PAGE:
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All these interviewees were the forerunners of a typical electronic music genre and culture that lasted for several years. DJ Dikke Ronny (DJ Fat Ronny) accidentally invented a brand new genre, New Beat, which put Belgium on the worldwide electronic music map. In the nightclub Ancienne Belgique in Antwerp he played the 45-rpm EBM record "Flesh" by A Split-Second at 33-rpm, with the pitch control set to +8. This created an odd but cool and danceable vibe. From this day, in the late eighties, New Beat was born.


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New Beat was a success and during the nineties, people would come from all over Europe to experience the club culture with evocative names such as Boccaccio, Extreme, Cherry Moon, Balmoral and At the Villa. Here is when Sunday day clubbing became popular amongst clubbers. During the weekend, when one club closed, people would continue the party, driving to the next club located in another town, stopping by at gas stations to take their morning showers along the way.



Further in this documentary, you can see this incredible music genre infiltrate in the commercial pop music. The honesty of the legendary new beat artists is remarkable. You can see the comparison with several music genres today. For example the typical minimal sound invented by M_nus came up incredibly fast, but also disappeared after several years as a popular genre amongst clubbers.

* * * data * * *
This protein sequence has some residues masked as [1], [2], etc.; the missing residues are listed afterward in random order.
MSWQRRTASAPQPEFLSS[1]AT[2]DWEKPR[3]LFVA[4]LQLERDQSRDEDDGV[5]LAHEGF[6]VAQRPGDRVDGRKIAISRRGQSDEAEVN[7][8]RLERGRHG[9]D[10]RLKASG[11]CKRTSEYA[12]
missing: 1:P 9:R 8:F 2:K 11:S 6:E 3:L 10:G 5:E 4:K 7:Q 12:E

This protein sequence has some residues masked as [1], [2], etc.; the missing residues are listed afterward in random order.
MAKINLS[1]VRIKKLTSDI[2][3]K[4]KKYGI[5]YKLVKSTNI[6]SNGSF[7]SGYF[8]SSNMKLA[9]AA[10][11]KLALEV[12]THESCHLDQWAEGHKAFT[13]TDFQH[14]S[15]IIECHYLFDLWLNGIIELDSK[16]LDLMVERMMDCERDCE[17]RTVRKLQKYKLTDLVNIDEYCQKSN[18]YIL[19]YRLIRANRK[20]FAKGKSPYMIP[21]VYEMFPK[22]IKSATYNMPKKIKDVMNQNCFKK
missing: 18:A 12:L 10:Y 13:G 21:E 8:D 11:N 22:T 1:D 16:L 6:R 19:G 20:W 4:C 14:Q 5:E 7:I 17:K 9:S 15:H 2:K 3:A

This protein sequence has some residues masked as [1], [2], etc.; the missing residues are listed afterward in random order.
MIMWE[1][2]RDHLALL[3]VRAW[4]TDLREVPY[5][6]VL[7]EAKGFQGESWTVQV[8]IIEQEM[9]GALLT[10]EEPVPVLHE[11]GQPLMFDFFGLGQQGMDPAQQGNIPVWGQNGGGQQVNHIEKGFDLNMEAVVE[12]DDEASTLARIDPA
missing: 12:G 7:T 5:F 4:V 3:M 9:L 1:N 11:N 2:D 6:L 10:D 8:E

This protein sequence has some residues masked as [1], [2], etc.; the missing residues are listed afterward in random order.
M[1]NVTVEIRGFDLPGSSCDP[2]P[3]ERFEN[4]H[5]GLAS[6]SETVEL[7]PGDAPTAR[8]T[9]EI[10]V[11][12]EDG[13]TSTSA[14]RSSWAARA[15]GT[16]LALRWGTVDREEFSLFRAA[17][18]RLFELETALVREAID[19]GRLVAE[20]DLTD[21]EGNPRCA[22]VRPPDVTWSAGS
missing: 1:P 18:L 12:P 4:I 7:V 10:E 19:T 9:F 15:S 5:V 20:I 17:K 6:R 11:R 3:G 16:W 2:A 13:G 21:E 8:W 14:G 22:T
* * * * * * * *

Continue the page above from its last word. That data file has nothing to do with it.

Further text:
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This downfall did not mean the end of the Belgian story. These big nightclubs did still exist and the music evaluated to a forerunner of techno, house and trance music. Several years this mega clubbing experienced glory days in Belgium. Unfortunately for these clubs, their longevity did not last until today, due to clashes with the police and authorities. Gentrification and the war on drugs were main reasons behind the closure of these clubs. A story all too familiar, nowadays.

Music, nightlife, clubs, artists, producers, hardware, fashion and even drugs. ‘The Sound of Belgium’ covers it all. If you want to experience the Belgian music scene that influenced the whole electronic music world, you should definitely watch this documentary and be surprised about the legacy that Belgium has left behind. This is also a must-see for every electronic music lover, as it covers topics that are all too current in today’s landscape.



New Beat Anthems:

A Split Second - Flesh: httpss://

101 - Rock to the Beat: httpss://

2 Bodys - Astoria: httpss://

Public Relation - Eighty Eight: httpss://

Two DJ's - The Creation: httpss://


90s Belgian sound:

Lords of Acid - Is It On Acid: httpss://

T99 - Anasthasia: httpss://

The Mackenzie - Higher in the Sky: httpss://

At the Villa People - Open Your Eyes: httpss://

Spokesman - Acid Creak: httpss:// 

2 Bodys - Astoria: httpss://

Cherry Moon Trax - The House of House: httpss://

Afterboys - Welcom To The Afterclub: httpss://


The Movie:

The Trailer: httpss://